The Somali authorities are launching a wide-ranging campaign to give one million children and youth access to education as part of an ambitious Go 2 School initiative.
The Somali government launched the campaign on World Literacy Day, Sept. 8, The United Nations Children’s Fund (UNICEF) announced.
The Go 2 School initiative will cost an estimated $117 million and will run for three years, aiming to give a quarter of Somalia’s young people currently out of the education system a chance to learn, according to Sabahionline.
The campaign will run simultaneously in Mogadishu, Hargeisa, and Garowe and provide for construction and renovation of schools, teacher recruitment and training, basic education for younger children, skill training for older children and specialized programs for pastoral and internally displaced communities.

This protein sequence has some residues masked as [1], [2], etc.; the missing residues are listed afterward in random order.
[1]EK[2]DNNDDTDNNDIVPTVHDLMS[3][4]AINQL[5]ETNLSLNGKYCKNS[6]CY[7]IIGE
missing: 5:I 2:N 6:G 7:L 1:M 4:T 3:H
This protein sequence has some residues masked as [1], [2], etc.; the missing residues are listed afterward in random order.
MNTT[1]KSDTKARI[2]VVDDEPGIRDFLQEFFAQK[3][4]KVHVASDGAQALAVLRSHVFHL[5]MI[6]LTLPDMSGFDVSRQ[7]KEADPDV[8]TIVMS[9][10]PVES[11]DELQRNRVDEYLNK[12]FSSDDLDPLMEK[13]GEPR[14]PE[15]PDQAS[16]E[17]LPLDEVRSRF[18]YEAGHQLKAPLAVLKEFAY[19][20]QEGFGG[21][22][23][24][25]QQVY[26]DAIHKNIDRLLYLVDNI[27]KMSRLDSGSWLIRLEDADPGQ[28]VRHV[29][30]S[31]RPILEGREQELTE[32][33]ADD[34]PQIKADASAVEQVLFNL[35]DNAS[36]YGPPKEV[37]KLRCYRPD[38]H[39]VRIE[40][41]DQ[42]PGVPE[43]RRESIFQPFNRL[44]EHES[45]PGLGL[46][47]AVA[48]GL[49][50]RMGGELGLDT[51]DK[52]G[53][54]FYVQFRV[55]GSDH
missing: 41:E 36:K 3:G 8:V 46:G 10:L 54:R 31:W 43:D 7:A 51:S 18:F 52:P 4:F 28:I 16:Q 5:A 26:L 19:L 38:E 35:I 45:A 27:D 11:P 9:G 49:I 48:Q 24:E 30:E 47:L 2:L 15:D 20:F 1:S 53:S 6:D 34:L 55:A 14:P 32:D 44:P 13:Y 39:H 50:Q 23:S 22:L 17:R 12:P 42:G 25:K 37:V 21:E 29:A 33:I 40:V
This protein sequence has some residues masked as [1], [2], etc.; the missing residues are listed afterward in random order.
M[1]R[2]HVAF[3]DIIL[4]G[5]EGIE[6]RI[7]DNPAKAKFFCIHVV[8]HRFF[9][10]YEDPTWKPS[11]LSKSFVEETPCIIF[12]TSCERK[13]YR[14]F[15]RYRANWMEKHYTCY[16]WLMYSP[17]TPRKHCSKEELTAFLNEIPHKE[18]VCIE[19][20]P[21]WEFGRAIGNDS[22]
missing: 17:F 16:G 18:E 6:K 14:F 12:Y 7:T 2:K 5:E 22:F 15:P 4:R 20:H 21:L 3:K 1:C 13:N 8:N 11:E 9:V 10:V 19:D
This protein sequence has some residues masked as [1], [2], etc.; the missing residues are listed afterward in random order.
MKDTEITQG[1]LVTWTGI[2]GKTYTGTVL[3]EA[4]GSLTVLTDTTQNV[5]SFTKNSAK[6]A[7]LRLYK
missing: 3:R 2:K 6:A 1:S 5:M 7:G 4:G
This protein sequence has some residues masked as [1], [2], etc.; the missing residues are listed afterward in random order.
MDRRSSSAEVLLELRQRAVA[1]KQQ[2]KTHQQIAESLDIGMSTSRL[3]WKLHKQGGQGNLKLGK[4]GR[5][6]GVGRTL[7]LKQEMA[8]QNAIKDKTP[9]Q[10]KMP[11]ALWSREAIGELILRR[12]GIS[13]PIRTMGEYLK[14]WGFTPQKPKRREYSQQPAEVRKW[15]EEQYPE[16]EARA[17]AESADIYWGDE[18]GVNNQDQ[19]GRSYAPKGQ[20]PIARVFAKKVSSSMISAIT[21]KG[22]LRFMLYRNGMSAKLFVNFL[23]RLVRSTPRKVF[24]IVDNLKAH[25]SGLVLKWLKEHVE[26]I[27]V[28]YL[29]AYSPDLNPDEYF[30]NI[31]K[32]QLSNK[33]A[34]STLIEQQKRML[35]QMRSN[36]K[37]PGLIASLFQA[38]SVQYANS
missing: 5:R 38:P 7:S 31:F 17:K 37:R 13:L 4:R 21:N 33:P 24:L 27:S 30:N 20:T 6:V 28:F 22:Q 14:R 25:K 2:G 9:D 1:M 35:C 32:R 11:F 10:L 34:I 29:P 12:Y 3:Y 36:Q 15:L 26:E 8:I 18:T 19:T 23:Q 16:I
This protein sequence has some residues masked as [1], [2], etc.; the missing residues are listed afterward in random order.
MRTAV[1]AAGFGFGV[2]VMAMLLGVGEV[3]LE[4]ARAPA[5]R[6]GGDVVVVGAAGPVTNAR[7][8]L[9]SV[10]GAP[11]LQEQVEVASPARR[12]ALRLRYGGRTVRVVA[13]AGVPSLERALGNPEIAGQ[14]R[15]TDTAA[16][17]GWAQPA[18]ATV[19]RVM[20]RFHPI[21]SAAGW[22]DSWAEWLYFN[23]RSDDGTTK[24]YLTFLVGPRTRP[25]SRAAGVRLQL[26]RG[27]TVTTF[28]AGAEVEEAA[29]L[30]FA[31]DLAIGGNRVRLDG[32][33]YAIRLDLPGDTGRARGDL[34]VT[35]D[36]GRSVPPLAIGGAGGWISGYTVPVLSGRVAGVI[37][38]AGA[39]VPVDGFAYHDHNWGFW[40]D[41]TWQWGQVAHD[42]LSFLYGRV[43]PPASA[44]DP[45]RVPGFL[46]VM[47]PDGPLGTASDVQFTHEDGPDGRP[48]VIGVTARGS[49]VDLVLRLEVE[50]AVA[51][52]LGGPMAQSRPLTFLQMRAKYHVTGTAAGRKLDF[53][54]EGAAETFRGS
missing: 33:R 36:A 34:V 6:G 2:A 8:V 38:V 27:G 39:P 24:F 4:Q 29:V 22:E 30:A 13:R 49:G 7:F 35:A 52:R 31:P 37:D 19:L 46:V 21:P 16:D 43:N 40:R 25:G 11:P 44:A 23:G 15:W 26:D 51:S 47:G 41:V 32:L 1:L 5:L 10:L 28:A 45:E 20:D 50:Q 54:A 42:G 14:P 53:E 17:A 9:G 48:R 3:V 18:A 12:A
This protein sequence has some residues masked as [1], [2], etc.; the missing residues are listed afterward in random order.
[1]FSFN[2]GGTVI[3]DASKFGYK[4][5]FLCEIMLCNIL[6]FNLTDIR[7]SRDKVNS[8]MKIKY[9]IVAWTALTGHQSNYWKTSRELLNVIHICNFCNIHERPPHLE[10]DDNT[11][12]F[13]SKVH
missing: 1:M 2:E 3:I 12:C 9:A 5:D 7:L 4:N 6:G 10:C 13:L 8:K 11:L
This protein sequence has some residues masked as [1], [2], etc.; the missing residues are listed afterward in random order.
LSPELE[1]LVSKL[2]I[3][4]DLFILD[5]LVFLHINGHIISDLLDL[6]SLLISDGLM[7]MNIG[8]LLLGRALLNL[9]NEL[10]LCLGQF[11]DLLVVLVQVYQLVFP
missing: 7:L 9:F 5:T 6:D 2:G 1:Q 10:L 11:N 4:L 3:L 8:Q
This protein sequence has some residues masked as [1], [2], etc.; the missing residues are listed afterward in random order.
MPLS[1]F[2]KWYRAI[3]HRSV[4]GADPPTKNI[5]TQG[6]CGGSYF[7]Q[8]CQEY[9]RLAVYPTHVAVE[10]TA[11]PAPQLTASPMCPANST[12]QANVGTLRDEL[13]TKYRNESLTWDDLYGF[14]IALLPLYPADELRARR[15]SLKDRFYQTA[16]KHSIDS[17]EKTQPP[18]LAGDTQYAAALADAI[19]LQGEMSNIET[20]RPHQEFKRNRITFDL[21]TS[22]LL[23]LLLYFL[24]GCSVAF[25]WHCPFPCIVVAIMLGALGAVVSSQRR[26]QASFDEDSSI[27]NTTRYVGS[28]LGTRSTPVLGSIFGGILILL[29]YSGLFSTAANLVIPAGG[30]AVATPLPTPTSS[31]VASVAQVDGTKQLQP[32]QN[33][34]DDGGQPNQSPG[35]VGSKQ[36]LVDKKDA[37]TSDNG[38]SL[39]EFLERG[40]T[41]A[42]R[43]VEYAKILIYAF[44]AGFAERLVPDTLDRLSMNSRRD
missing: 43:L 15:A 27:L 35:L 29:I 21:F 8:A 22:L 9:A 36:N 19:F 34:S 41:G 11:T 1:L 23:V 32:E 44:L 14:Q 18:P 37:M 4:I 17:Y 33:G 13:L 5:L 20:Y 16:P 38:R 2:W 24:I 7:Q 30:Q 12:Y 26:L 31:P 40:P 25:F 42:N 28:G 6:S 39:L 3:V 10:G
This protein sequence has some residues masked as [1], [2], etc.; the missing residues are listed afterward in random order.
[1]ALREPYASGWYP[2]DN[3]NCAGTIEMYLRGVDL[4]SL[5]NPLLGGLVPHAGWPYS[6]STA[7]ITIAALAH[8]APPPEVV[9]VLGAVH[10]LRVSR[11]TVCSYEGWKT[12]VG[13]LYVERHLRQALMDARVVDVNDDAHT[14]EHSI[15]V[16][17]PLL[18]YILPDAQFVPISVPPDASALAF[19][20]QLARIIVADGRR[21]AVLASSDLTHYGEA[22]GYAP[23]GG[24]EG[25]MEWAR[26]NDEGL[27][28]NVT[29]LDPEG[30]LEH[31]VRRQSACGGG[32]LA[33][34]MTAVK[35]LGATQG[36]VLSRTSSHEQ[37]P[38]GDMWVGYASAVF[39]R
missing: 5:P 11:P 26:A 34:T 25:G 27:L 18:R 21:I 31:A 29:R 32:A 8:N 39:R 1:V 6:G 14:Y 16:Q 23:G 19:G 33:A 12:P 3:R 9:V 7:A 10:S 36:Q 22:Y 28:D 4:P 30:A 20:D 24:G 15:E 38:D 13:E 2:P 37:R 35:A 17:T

“Education is the key to the future of Somalia,” UNICEF’s Somalia Representative Sikander Khan said.
According to the BBC, in June Somali Prime Minister Abdi Farah Shirdon promised that his government would give education the same priority as defense and security.
Somali Minister for Development and Social Affairs Maryan Qasim Ahmed lauded the project. “Giving children and young people an education is crucial for their own future and that of their family and community,” she said. “But education is also crucial for maintaining peace and stability. Education can be Somalia’s true peace dividend.”
“We have lost two generations of children to war,” Qasim told the BBC, “the Somali child cannot wait for another generation.”
She said she was undeterred by the security threat from al-Shabab saying that education would prevent children joining the militant group.